Sorghum 'ergot' feeding trials

High-priority research trials into the effect of ergot-infested sorghum in feedlot rations is under way at Queensland's Department of Primary Industries (QDPI), backed by growers through the GRDC.

The trials will help QDPI determine clear tolerances for ergot in sorghum and convince domestic and overseas grain buyers that it poses no significant risk, either to animal production or to human health at these tolerances.

The research may also have benefits for the dairy industry. Its blood-sampling component will allow an assessment of the risk of reduced milk production in cows fed infested grain.

The sorghum ergot poison belongs to the alkaloid family of commonly occurring substances, widely used in pharmaceuticals yet capable of such contradictory effects in animals and humans as lowering and raising blood pressure and body temperature.

The potential to affect body temperature is a major concern to the feedlot industry in the subtropics of Queensland and northern NSW, given major losses of lotfed cattle through heat stress in 1988.

Alarm bells rang in the $180 million sorghum industry earlier this year when a number of piggeries and dairy farms in central Queensland reported cases of feed refusal and reduced milk production in sows and cows being fed late-harvested grain heavily infested with ergot.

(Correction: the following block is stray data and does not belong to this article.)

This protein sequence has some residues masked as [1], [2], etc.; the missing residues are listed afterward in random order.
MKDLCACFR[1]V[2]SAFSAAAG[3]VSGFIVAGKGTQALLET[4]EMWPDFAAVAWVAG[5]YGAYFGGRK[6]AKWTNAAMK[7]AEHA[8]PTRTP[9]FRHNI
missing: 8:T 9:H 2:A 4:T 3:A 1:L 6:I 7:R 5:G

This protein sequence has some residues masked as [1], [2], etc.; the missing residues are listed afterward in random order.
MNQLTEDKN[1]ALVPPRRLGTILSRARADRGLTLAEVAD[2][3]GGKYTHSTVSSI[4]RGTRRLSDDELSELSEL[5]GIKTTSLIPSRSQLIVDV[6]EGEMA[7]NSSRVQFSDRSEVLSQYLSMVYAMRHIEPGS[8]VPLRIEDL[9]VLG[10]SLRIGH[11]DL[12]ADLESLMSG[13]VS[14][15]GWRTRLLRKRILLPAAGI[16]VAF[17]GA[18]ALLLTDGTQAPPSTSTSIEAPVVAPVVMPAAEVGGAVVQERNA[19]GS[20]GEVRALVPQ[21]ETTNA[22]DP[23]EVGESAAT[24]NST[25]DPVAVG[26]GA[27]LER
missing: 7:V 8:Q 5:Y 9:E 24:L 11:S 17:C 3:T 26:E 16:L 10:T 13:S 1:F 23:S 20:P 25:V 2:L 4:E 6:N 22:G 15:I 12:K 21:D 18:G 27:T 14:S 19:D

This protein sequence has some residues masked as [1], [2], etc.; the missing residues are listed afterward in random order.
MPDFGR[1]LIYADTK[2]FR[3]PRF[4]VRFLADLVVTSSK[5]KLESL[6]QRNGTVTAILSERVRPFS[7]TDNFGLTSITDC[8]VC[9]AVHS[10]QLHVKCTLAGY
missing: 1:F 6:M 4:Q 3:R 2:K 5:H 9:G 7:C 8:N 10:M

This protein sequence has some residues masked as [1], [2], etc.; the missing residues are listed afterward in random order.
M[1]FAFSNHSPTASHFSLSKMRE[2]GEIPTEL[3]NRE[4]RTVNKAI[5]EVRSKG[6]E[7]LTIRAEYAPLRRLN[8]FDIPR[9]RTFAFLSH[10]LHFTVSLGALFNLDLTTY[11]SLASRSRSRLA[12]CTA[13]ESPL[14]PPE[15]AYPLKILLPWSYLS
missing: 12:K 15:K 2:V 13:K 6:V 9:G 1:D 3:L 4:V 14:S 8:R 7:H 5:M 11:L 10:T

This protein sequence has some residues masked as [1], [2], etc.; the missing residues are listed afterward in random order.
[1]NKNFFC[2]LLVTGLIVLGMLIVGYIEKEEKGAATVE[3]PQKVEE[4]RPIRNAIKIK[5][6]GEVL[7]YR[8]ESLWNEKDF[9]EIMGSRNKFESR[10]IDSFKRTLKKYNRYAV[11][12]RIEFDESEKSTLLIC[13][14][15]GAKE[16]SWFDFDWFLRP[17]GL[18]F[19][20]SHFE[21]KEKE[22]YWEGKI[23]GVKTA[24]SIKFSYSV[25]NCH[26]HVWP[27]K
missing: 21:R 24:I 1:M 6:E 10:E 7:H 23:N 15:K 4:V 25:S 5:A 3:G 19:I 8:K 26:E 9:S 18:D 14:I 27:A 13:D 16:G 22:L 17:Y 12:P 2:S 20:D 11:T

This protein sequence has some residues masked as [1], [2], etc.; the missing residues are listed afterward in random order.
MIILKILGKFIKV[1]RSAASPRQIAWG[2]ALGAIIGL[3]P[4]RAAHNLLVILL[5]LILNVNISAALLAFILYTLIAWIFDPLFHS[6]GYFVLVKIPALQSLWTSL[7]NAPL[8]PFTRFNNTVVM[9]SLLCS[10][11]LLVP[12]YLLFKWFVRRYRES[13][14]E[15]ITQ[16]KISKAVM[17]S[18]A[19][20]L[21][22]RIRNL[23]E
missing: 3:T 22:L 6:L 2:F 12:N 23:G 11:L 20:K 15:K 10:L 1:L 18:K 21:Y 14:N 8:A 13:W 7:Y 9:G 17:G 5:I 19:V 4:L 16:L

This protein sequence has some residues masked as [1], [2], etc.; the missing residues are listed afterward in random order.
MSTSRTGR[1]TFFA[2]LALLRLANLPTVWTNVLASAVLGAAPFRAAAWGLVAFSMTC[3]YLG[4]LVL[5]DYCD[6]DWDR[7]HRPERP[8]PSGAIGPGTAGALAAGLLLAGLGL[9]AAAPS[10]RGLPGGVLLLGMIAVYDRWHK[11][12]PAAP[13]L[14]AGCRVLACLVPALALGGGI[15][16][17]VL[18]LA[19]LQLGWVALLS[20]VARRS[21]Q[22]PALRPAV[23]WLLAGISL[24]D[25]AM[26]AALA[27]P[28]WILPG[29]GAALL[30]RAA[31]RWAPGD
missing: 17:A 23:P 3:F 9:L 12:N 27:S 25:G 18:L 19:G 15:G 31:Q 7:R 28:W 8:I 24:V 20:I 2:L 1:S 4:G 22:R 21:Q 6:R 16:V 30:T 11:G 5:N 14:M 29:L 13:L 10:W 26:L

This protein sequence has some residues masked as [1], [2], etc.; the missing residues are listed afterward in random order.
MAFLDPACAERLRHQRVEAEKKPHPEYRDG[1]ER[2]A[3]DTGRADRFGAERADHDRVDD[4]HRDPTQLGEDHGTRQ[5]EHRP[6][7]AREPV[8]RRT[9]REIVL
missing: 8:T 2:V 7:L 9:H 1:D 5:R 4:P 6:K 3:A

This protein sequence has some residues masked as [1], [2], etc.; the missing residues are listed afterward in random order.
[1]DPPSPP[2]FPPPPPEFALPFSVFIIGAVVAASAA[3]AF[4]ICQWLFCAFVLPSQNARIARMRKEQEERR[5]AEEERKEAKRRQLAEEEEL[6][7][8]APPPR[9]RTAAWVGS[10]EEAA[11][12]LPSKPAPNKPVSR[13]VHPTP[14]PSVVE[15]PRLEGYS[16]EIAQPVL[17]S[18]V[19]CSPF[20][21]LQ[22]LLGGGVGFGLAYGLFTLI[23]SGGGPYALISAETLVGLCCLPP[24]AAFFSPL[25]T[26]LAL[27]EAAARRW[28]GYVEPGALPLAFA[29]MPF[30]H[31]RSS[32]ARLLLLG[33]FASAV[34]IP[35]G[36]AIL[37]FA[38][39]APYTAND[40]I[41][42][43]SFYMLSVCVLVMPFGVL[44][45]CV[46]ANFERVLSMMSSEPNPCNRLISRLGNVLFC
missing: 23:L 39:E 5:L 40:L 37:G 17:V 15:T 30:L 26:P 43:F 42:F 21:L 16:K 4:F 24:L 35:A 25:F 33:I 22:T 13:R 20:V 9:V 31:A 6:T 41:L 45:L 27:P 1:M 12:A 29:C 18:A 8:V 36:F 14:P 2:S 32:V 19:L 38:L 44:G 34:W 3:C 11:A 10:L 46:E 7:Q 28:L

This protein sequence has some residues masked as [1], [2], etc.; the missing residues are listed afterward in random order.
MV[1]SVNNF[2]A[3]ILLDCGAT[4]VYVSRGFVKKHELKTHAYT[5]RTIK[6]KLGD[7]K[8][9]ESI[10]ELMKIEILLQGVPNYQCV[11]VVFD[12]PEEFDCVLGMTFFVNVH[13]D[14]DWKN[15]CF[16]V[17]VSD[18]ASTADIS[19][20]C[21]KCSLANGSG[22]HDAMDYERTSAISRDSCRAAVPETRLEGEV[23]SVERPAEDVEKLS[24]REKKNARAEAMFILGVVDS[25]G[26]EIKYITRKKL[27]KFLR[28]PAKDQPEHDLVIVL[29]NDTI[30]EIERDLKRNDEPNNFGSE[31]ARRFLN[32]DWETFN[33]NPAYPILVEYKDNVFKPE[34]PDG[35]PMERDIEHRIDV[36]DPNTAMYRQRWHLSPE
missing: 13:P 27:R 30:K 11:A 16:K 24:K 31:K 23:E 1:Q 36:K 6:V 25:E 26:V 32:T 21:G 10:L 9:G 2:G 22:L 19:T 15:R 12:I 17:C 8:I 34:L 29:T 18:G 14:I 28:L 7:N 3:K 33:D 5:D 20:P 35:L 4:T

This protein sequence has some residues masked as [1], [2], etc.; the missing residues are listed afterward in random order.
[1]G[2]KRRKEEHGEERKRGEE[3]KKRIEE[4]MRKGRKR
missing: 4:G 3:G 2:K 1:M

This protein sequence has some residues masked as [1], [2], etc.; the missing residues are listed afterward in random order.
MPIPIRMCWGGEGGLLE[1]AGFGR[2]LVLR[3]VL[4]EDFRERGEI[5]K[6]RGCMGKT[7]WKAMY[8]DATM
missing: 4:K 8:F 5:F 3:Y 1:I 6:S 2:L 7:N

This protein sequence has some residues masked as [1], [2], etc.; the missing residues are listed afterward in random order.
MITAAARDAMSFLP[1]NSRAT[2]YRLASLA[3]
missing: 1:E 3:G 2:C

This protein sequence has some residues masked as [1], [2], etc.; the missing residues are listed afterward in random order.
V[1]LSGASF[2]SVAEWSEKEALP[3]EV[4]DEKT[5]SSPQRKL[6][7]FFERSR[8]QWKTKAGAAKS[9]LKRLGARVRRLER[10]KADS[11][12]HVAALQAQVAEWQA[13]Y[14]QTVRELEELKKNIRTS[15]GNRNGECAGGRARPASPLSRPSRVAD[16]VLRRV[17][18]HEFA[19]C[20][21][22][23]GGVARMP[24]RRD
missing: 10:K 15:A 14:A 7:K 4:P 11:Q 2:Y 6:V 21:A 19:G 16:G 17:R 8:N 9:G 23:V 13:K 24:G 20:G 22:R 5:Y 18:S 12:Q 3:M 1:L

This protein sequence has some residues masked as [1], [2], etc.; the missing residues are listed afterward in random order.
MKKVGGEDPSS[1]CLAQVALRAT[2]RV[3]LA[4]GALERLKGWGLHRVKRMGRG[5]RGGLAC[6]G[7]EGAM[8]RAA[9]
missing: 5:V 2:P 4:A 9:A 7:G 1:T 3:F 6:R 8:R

Investigation on these farms and preliminary feeding trials by the QDPI — involving pigs, poultry and beef cattle consuming an infested crop — confirmed the world's first proven instances of toxicity caused by sorghum ergot.

They also led QDPI to stipulate, in the Queensland Stockfood Regulations, a maximum level of 0.3 per cent sorghum ergot.

"Sorghum ergot has emerged rapidly as a potential problem for the grains industry around the world and Australia, as a result of its outbreak here, is leading the world in this research," said program leader Barry Blaney.

The trials are a cooperative effort involving also the University of Sydney and University of Queensland and an international information flow by email and via the Internet.

Mr Blaney said preliminary results will be presented at grower information workshops in March or April this year.

Program 2.3.1 Contact: Mr Barry Blaney 07 3362 9570

Region North